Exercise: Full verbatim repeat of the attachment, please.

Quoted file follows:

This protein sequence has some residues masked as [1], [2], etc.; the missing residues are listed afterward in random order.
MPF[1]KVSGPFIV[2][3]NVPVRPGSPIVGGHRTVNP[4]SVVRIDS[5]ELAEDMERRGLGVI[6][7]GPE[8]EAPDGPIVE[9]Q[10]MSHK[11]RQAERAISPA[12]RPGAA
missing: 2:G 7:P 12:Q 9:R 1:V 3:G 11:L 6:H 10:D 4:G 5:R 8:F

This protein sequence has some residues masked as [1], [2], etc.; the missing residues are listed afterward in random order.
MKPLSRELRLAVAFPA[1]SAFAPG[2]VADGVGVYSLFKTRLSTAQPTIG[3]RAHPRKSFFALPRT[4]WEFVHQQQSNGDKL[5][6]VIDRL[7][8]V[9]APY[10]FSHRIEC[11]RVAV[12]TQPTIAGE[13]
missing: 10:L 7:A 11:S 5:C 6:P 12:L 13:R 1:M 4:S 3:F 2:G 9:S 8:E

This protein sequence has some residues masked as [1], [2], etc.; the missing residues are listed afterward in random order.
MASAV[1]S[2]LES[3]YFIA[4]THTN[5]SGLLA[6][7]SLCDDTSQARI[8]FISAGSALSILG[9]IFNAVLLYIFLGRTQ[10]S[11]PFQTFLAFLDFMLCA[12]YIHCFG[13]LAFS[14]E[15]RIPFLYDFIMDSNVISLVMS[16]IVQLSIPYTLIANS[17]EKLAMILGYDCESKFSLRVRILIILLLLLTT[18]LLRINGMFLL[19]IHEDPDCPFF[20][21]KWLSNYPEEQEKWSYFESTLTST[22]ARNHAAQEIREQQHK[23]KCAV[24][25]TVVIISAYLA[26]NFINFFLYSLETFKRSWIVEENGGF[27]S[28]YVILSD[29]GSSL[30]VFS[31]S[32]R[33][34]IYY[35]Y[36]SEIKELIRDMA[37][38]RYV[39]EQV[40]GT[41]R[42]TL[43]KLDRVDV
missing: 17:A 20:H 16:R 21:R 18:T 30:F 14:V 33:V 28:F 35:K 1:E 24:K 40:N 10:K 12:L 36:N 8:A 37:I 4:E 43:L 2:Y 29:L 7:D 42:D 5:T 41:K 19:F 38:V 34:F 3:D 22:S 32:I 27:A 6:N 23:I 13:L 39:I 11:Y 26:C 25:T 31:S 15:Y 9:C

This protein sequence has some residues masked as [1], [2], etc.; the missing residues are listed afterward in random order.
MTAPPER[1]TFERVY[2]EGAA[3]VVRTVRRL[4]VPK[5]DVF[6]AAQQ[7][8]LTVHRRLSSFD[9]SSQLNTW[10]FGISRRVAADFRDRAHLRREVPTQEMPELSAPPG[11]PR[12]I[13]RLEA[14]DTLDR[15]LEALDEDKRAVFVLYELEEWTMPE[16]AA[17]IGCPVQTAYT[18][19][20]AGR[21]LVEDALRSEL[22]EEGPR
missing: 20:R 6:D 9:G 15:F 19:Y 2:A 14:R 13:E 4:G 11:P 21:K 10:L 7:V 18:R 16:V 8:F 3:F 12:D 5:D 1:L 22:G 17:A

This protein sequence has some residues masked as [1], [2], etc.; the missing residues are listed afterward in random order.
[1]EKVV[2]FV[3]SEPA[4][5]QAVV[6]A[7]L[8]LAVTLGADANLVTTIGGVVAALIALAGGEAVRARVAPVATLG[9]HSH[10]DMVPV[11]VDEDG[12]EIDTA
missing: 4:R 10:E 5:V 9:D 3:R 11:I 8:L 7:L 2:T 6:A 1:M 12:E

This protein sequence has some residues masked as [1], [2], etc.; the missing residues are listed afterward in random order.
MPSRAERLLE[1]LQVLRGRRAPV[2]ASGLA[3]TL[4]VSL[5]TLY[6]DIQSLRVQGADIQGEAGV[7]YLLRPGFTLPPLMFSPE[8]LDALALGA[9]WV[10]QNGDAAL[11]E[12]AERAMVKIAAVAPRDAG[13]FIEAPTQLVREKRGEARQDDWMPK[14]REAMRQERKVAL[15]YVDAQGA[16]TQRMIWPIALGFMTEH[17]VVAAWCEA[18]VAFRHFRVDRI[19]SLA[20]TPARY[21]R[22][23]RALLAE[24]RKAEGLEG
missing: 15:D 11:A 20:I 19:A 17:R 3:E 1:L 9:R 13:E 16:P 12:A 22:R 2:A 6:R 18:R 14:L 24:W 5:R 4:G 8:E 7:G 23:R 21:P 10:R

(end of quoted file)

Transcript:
This protein sequence has some residues masked as [1], [2], etc.; the missing residues are listed afterward in random order.
MPF[1]KVSGPFIV[2][3]NVPVRPGSPIVGGHRTVNP[4]SVVRIDS[5]ELAEDMERRGLGVI[6][7]GPE[8]EAPDGPIVE[9]Q[10]MSHK[11]RQAERAISPA[12]RPGAA
missing: 2:G 7:P 12:Q 9:R 1:V 3:G 11:L 6:H 10:D 4:G 5:R 8:F

This protein sequence has some residues masked as [1], [2], etc.; the missing residues are listed afterward in random order.
MKPLSRELRLAVAFPA[1]SAFAPG[2]VADGVGVYSLFKTRLSTAQPTIG[3]RAHPRKSFFALPRT[4]WEFVHQQQSNGDKL[5][6]VIDRL[7][8]V[9]APY[10]FSHRIEC[11]RVAV[12]TQPTIAGE[13]
missing: 10:L 7:A 11:S 5:C 6:P 12:L 13:R 1:M 4:S 3:F 2:G 9:S 8:E

This protein sequence has some residues masked as [1], [2], etc.; the missing residues are listed afterward in random order.
MASAV[1]S[2]LES[3]YFIA[4]THTN[5]SGLLA[6][7]SLCDDTSQARI[8]FISAGSALSILG[9]IFNAVLLYIFLGRTQ[10]S[11]PFQTFLAFLDFMLCA[12]YIHCFG[13]LAFS[14]E[15]RIPFLYDFIMDSNVISLVMS[16]IVQLSIPYTLIANS[17]EKLAMILGYDCESKFSLRVRILIILLLLLTT[18]LLRINGMFLL[19]IHEDPDCPFF[20][21]KWLSNYPEEQEKWSYFESTLTST[22]ARNHAAQEIREQQHK[23]KCAV[24][25]TVVIISAYLA[26]NFINFFLYSLETFKRSWIVEENGGF[27]S[28]YVILSD[29]GSSL[30]VFS[31]S[32]R[33][34]IYY[35]Y[36]SEIKELIRDMA[37][38]RYV[39]EQV[40]GT[41]R[42]TL[43]KLDRVDV
missing: 17:A 20:H 16:R 21:R 18:T 30:F 14:V 33:V 28:F 35:K 1:E 24:K 40:N 10:K 12:L 36:N 8:A 37:I 4:E 43:L 2:Y 29:L 7:D 42:D 5:T 41:K 19:F 38:V 34:F 3:D 22:S 32:I 27:A 6:N 23:I 13:L 39:I 11:Y 26:C 25:T 31:S 15:Y 9:C

This protein sequence has some residues masked as [1], [2], etc.; the missing residues are listed afterward in random order.
MTAPPER[1]TFERVY[2]EGAA[3]VVRTVRRL[4]VPK[5]DVF[6]AAQQ[7][8]LTVHRRLSSFD[9]SSQLNTW[10]FGISRRVAADFRDRAHLRREVPTQEMPELSAPPG[11]PR[12]I[13]RLEA[14]DTLDR[15]LEALDEDKRAVFVLYELEEWTMPE[16]AA[17]IGCPVQTAYT[18][19][20]AGR[21]LVEDALRSEL[22]EEGPR
missing: 20:R 6:D 9:G 15:F 19:Y 2:A 14:R 13:E 4:G 11:P 21:K 10:L 7:V 18:R 16:V 8:F 3:F 12:D 5:D 1:L 22:G 17:A

This protein sequence has some residues masked as [1], [2], etc.; the missing residues are listed afterward in random order.
[1]EKVV[2]FV[3]SEPA[4][5]QAVV[6]A[7]L[8]LAVTLGADANLVTTIGGVVAALIALAGGEAVRARVAPVATLG[9]HSH[10]DMVPV[11]VDEDG[12]EIDTA
missing: 4:R 10:E 5:V 9:D 3:R 11:I 8:L 7:L 2:T 6:A 1:M 12:E

This protein sequence has some residues masked as [1], [2], etc.; the missing residues are listed afterward in random order.
MPSRAERLLE[1]LQVLRGRRAPV[2]ASGLA[3]TL[4]VSL[5]TLY[6]DIQSLRVQGADIQGEAGV[7]YLLRPGFTLPPLMFSPE[8]LDALALGA[9]WV[10]QNGDAAL[11]E[12]AERAMVKIAAVAPRDAG[13]FIEAPTQLVREKRGEARQDDWMPK[14]REAMRQERKVAL[15]YVDAQGA[16]TQRMIWPIALGFMTEH[17]VVAAWCEA[18]VAFRHFRVDRI[19]SLA[20]TPARY[21]R[22][23]RALLAE[24]RKAEGLEG
missing: 15:D 11:A 20:I 19:A 17:R 3:E 1:L 9:R 13:E 16:P 12:A 22:R 2:A 6:R 18:R 14:L 24:W 5:R 4:G 8:E 7:G 23:R 21:P 10:R